DBUtils.PersistentDB (version 1.1, $Date: 2011-08-14 13:57:11 +0200 (So, 14. Aug 2011) $)
PersistentDB - persistent DB-API 2 connections.
Implements steady, thread-affine persistent connections to a database
based on an arbitrary DB-API 2 compliant database interface module.
This should result in a speedup for persistent applications such as the
application server of "Webware for Python," without loss of robustness.
Robustness is provided by using "hardened" SteadyDB connections.
Even if the underlying database is restarted and all connections
are lost, they will be automatically and transparently reopened.
However, since you don't want this to happen in the middle of a database
transaction, you must explicitly start transactions with the begin()
method so that SteadyDB knows that the underlying connection shall not
be replaced and errors passed on until the transaction is completed.
Measures are taken to make the database connections thread-affine.
This means the same thread always uses the same cached connection,
and no other thread will use it. So even if the underlying DB-API module
is not thread-safe at the connection level this will be no problem here.
For best performance, the application server should keep threads persistent.
For this, you have to set MinServerThreads = MaxServerThreads in Webware.
For the Python DB-API 2 specification, see:
For information on Webware for Python, see:
First you need to set up a generator for your kind of database connections
by creating an instance of PersistentDB, passing the following parameters:
creator: either an arbitrary function returning new DB-API 2
connection objects or a DB-API 2 compliant database module
maxusage: the maximum number of reuses of a single connection
(the default of 0 or None means unlimited reuse)
Whenever the limit is reached, the connection will be reset.
setsession: an optional list of SQL commands that may serve to
prepare the session, e.g. ["set datestyle to german", ...].
failures: an optional exception class or a tuple of exception classes
for which the connection failover mechanism shall be applied,
if the default (OperationalError, InternalError) is not adequate
ping: an optional flag controlling when connections are checked
with the ping() method if such a method is available
(0 = None = never, 1 = default = whenever it is requested,
2 = when a cursor is created, 4 = when a query is executed,
7 = always, and all other bit combinations of these values)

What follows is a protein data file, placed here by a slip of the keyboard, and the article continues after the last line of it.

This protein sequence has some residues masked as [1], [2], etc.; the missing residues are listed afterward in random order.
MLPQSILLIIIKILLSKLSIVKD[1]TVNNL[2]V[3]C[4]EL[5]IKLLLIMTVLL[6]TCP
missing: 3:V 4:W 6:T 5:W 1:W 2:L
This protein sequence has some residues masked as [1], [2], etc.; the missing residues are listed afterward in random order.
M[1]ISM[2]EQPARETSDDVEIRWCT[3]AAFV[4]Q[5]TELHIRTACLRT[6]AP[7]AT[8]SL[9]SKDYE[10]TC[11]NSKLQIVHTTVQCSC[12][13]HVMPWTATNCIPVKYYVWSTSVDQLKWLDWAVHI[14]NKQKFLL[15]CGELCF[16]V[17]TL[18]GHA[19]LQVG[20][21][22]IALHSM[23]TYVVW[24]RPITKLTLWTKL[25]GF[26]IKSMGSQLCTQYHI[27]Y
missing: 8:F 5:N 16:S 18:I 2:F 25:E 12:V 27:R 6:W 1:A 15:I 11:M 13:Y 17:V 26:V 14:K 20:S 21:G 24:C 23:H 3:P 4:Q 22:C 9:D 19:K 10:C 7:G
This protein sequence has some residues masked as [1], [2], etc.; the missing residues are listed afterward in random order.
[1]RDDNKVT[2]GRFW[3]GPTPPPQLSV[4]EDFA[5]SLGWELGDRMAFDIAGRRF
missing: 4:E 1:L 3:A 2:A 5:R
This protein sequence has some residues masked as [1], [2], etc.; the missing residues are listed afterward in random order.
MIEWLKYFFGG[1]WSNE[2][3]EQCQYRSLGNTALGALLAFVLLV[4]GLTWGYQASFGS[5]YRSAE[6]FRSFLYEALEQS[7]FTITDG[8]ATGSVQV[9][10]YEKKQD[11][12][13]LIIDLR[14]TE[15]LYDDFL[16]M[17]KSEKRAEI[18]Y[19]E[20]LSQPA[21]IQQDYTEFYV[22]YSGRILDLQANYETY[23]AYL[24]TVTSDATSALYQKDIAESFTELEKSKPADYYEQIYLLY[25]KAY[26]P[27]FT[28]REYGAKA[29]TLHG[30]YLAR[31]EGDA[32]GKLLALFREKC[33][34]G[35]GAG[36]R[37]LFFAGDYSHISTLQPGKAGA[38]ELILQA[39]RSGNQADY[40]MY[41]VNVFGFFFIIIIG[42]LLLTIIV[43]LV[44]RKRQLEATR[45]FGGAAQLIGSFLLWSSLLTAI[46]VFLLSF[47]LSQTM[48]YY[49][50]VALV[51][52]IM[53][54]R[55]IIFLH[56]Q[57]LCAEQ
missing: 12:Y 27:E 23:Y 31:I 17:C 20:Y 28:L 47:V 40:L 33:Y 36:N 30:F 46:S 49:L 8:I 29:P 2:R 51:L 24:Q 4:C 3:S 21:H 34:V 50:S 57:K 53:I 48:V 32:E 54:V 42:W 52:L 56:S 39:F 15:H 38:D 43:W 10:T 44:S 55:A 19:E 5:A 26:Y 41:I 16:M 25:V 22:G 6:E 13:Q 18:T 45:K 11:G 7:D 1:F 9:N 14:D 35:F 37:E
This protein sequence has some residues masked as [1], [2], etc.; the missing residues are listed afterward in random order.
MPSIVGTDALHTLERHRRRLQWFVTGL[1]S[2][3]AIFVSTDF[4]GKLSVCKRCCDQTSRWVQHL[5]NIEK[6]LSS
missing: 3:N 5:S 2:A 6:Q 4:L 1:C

closeable: if this is set to true, then closing connections will
be allowed, but by default this will be silently ignored
threadlocal: an optional class for representing thread-local data
that will be used instead of our Python implementation
(threading.local is faster, but cannot be used in all cases)
The creator function or the connect function of the DB-API 2 compliant
database module specified as the creator will receive any additional
parameters such as the host, database, user, password etc. You may
choose some or all of these parameters in your own creator function,
allowing for sophisticated failover and load-balancing mechanisms.
For instance, if you are using pgdb as your DB-API 2 database module and want
every connection to your local database 'mydb' to be reused 1000 times:
import pgdb # import used DB-API 2 module
from DBUtils.PersistentDB import PersistentDB
persist = PersistentDB(pgdb, 1000, database='mydb')
Once you have set up the generator with these parameters, you can
request database connections of that kind:
db = persist.connection()
You can use these connections just as if they were ordinary
DB-API 2 connections. Actually what you get is the hardened
SteadyDB version of the underlying DB-API 2 connection.
Closing a persistent connection with db.close() will be silently
ignored since it would be reopened at the next usage anyway and
contrary to the intent of having persistent connections. Instead,
the connection will be automatically closed when the thread dies.
You can change this behavior be setting the closeable parameter.
Note that you need to explicitly start transactions by calling the
begin() method. This ensures that the transparent reopening will be
suspended until the end of the transaction, and that the connection
will be rolled back before being reused by the same thread.
By setting the threadlocal parameter to threading.local, getting
connections may become a bit faster, but this may not work in all
environments (for instance, mod_wsgi is known to cause problems
since it clears the threading.local data between requests).
Python >= 2.3, < 3.0.
Ideas for improvement:
* Add a thread for monitoring, restarting (or closing) bad or expired
connections (similar to DBConnectionPool/ResourcePool by Warren Smith).
* Optionally log usage, bad connections and exceeding of limits.
Copyright, credits and license:
* Contributed as supplement for Webware for Python and PyGreSQL
by Christoph Zwerschke in September 2005
* Based on an idea presented on the Webware developer mailing list
by Geoffrey Talvola in July 2005
Licensed under the Open Software License version 2.1.
|__date__ = '$Date: 2011-08-14 13:57:11 +0200 (So, 14. Aug 2011) $'|
__revision__ = '$Rev: 8218 $'
__version__ = '1.1'